Current status of India R&D Ecosystem : Blog by Lingaya's Vidyapeeth
India’s R&D Ecosystem – Current Status

India’s R&D Ecosystem – Current Status

Research and development (R&D) is essential for boosting corporate competitiveness, creating sustainable solutions, increasing economic growth, and enhancing efficiency. The expansion and prosperity of companies and sectors around the world depend on this. Any nation must drastically alter its ecosystem for research, innovation, and R&D if it wants to expand and maintain its growth.

India has to invest in and support the scientific and technology (S&T), innovation, and R&D environment in order to continue propelling its growth narrative over the coming decades. It also needs to adapt to the quickly advancing technologies.

Look at Current Status of Research and Development Ecosystem

  • The Government of India has allocated Rs 16,361 crore for the Union Ministry of Science and Technology in the 2023-24 budget, representing approximately 0.36 percent of the overall budget. This represents a nominal increase of 15% from the previous fiscal year, 2021-2022, when the allocation was approximately Rs 14,217 crore. Is this increase, however, adequate? Will this stimulate India’s R&D ecosystem?

Prior to commencing the discourse, it is imperative to grasp the fundamental statistics and parameters that delineate research and development ecosystems.

  • Gross Expenditure on R&D (GERD) is a crucial statistic for any nation. India has one of the lowest GERDs in the world, with only $43 per capita, according to the NITI Aayog’s India Innovation Index Report 2021. This is one of the most regarded statistics used to calculate expenditures on research and development. The GERD of a few select countries is presented in the table below to illustrate India’s relative standing. This indicates that India must increase these expenditures to the point where they are at least comparable to those of BRICS or ASEAN nations such as Brazil (173), Russia (285), and Malaysia (293). It comes as no surprise that our per capita expenditures are considerably lower than those of South Africa (105) and Mexico ($64).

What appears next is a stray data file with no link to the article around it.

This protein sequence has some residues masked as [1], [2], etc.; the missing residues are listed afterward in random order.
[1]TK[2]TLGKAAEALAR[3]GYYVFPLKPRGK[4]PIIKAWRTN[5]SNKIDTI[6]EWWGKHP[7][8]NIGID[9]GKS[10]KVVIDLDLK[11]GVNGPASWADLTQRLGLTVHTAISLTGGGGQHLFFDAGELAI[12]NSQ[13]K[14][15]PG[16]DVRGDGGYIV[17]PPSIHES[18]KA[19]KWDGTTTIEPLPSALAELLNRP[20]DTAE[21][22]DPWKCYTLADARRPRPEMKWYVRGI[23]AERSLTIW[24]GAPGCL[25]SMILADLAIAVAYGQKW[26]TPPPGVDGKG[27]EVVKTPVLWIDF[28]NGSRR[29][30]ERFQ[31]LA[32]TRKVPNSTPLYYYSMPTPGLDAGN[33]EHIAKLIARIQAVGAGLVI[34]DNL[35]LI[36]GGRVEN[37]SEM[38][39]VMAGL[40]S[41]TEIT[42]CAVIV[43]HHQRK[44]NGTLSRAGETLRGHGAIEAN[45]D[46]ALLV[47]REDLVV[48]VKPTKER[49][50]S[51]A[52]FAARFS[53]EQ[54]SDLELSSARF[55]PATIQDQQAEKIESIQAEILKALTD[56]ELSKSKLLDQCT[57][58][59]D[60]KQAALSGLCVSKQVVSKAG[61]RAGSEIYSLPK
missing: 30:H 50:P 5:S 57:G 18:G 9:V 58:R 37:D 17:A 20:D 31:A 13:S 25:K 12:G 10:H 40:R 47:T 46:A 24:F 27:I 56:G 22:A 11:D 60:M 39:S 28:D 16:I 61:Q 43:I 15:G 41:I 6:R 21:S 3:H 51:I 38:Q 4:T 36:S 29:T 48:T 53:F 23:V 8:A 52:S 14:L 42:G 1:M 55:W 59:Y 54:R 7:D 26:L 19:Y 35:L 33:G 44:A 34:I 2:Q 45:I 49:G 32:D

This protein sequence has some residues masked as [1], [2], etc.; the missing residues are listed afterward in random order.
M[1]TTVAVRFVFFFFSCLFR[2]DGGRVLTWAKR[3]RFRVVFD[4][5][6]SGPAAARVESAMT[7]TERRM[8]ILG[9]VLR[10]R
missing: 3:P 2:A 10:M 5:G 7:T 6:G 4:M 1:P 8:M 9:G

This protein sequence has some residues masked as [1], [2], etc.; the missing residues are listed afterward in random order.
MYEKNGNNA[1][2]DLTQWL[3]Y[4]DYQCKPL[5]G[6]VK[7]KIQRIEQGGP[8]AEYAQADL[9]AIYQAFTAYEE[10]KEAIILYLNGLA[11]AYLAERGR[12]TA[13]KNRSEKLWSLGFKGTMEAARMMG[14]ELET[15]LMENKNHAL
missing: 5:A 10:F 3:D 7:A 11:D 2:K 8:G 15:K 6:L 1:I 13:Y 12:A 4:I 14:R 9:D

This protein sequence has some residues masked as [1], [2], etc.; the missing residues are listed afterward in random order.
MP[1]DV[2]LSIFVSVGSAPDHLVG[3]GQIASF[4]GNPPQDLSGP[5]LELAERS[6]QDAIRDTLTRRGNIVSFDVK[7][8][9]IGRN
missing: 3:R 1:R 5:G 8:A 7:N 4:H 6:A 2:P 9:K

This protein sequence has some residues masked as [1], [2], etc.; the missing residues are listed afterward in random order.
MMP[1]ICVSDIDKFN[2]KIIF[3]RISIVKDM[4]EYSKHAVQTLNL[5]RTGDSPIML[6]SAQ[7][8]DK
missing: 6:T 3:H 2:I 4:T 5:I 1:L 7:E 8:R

Data - GERD per capita

  • According to the data presented above, India must increase its R&D spending; if it wishes to reach the level of an economy worth $5 or $10 trillion, it must approach the financial levels of BRICS or other ASEAN nations, including Russia ($285), Brazil ($173), and Malaysia ($293).
  • An additional noteworthy statistic pertains to India’s GERD, which has exhibited a consistent fluctuation of approximately 0.7% in relation to GDP for the past decade (refer to the table provided below). This is even lower than South Africa (0.83%), Brazil (1.16%), and other nations. Only Mexico (0.31%) exhibited a lower proportion of GERD in relation to GDP. It is noteworthy that the nation allocating the least amount of resources towards GERD ultimately loses its human capital, specifically its scientific expertise.
  • Thousands of brilliant minds from Indian universities and institutes, including IITs, IIS, NITs, IISERs, migrate annually to developed nations such as the United States, Germany, Japan, Korea, and others. There is an urgent need to give serious consideration to GERD. This condition requires substantial improvement and is projected to reach >2-2.5% in the coming years. Certainly, this will be instrumental in assisting India in reaching its ambitious objective of developing a $5 trillion economy. Moreover, this will propel India to the forefront and have an even greater impact on its innovative footprint worldwide.
  • The survey report clearly illustrates that countries such as South Korea, the United States, and Germany significantly rely on private sector investments to establish a robust research and development ecosystem.

Patent Reform is Necessary for Innovation

What is the status of the private sector in India?

Industry leaders and business magnates in India, kindly advance, surpass the government sector in R&D expenditure, and contribute to the nation’s shining success!

  • According to data from the Indian government, there are over 1100 active universities in the country; this provides a firm foundation for fostering a research culture in India and a significant impetus for developing a robust R&D ecosystem in the country.
  • The intellectual standing of Indian talents is also illustrated with regard to patents ; in 2019-20, nearly fifty-six thousand patent applications were submitted. This verifies and authenticates India’s position as an intellectual superpower. According to a 2019 report by the All-India Survey of Higher Education (AISHE), there has been a 60% surge in the issuance of Ph.D. degrees over the past five years.

A robust research and development ecosystem in India has the potential to generate substantial economic expansion and societal advantages, in addition to tackling some of the most critical global issues. India possesses an exceptionally fertile environment for fostering its own research and development ecosystem. This will not only assist the nation in achieving its aspirational status as a global leader in R&D, innovation, technology, and manufacturing, but it will also contribute to the expansion of the global economy and the welfare of its citizens.

Dr. Swapnila Roy
Associate Dean(R&D)
Department of Research and Development
Lingaya’s Vidyapeeth

February 16, 2024

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